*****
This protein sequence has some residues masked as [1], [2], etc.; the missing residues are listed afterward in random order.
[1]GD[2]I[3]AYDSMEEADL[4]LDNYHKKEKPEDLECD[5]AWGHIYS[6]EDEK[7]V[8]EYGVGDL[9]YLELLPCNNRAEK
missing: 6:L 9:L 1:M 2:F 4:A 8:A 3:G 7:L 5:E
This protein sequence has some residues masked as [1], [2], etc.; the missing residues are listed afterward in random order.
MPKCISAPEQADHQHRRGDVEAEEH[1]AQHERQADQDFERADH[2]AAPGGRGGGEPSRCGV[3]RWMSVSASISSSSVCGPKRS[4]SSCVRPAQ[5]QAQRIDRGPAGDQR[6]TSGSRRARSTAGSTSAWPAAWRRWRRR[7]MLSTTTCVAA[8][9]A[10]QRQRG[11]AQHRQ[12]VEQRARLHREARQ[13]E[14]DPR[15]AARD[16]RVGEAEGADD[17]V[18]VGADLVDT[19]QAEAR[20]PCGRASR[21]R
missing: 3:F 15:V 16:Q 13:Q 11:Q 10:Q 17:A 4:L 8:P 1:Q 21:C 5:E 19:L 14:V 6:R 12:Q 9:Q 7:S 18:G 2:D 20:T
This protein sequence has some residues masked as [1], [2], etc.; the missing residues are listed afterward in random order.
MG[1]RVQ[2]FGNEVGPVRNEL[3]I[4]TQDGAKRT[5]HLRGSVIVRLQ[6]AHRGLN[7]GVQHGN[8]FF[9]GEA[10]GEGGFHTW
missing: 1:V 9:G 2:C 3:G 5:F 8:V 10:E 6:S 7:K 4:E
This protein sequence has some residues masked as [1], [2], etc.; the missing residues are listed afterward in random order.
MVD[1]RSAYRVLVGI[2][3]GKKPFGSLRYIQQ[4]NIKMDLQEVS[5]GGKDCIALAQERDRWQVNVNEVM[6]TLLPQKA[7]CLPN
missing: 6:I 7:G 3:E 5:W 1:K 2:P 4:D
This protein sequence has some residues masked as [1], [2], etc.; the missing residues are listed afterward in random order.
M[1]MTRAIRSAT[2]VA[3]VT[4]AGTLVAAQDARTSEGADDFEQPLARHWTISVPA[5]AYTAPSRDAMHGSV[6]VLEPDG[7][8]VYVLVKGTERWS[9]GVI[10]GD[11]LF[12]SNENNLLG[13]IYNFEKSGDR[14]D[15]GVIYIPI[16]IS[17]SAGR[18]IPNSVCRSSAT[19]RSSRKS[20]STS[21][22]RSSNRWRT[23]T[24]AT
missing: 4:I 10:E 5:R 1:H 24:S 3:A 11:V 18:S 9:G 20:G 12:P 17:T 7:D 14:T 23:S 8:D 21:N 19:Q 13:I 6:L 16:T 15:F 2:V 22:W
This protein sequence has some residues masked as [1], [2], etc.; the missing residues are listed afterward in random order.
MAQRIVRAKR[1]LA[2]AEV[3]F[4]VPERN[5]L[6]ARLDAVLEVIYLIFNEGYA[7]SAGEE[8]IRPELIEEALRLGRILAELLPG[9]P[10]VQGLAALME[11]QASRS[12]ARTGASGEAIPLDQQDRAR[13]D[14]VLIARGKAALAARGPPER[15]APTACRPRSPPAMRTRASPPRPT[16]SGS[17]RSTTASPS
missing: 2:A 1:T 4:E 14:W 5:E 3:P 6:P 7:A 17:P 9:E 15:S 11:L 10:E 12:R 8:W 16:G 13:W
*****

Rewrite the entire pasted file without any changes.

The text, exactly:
This protein sequence has some residues masked as [1], [2], etc.; the missing residues are listed afterward in random order.
[1]GD[2]I[3]AYDSMEEADL[4]LDNYHKKEKPEDLECD[5]AWGHIYS[6]EDEK[7]V[8]EYGVGDL[9]YLELLPCNNRAEK
missing: 6:L 9:L 1:M 2:F 4:A 8:A 3:G 7:L 5:E
This protein sequence has some residues masked as [1], [2], etc.; the missing residues are listed afterward in random order.
MPKCISAPEQADHQHRRGDVEAEEH[1]AQHERQADQDFERADH[2]AAPGGRGGGEPSRCGV[3]RWMSVSASISSSSVCGPKRS[4]SSCVRPAQ[5]QAQRIDRGPAGDQR[6]TSGSRRARSTAGSTSAWPAAWRRWRRR[7]MLSTTTCVAA[8][9]A[10]QRQRG[11]AQHRQ[12]VEQRARLHREARQ[13]E[14]DPR[15]AARD[16]RVGEAEGADD[17]V[18]VGADLVDT[19]QAEAR[20]PCGRASR[21]R
missing: 3:F 15:V 16:Q 13:Q 11:Q 10:Q 17:A 4:L 8:P 1:Q 21:C 5:E 19:L 14:V 6:R 12:Q 9:Q 7:S 18:G 2:D 20:T
This protein sequence has some residues masked as [1], [2], etc.; the missing residues are listed afterward in random order.
MG[1]RVQ[2]FGNEVGPVRNEL[3]I[4]TQDGAKRT[5]HLRGSVIVRLQ[6]AHRGLN[7]GVQHGN[8]FF[9]GEA[10]GEGGFHTW
missing: 1:V 9:G 2:C 3:G 5:F 8:V 10:E 6:S 7:K 4:E
This protein sequence has some residues masked as [1], [2], etc.; the missing residues are listed afterward in random order.
MVD[1]RSAYRVLVGI[2][3]GKKPFGSLRYIQQ[4]NIKMDLQEVS[5]GGKDCIALAQERDRWQVNVNEVM[6]TLLPQKA[7]CLPN
missing: 6:I 7:G 3:E 5:W 1:K 2:P 4:D
This protein sequence has some residues masked as [1], [2], etc.; the missing residues are listed afterward in random order.
M[1]MTRAIRSAT[2]VA[3]VT[4]AGTLVAAQDARTSEGADDFEQPLARHWTISVPA[5]AYTAPSRDAMHGSV[6]VLEPDG[7][8]VYVLVKGTERWS[9]GVI[10]GD[11]LF[12]SNENNLLG[13]IYNFEKSGDR[14]D[15]GVIYIPI[16]IS[17]SAGR[18]IPNSVCRSSAT[19]RSSRKS[20]STS[21][22]RSSNRWRT[23]T[24]AT
missing: 4:I 10:E 5:R 1:H 24:S 3:A 11:V 18:S 9:G 20:G 12:P 17:T 7:D 14:T 23:S 8:D 21:N 19:Q 13:I 6:L 16:T 15:F 2:V 22:W
This protein sequence has some residues masked as [1], [2], etc.; the missing residues are listed afterward in random order.
MAQRIVRAKR[1]LA[2]AEV[3]F[4]VPERN[5]L[6]ARLDAVLEVIYLIFNEGYA[7]SAGEE[8]IRPELIEEALRLGRILAELLPG[9]P[10]VQGLAALME[11]QASRS[12]ARTGASGEAIPLDQQDRAR[13]D[14]VLIARGKAALAARGPPER[15]APTACRPRSPPAMRTRASPPRPT[16]SGS[17]RSTTASPS
missing: 2:A 1:T 4:E 14:W 5:E 3:P 6:P 7:A 17:P 9:E 15:S 11:L 10:E 12:R 8:W 16:G 13:W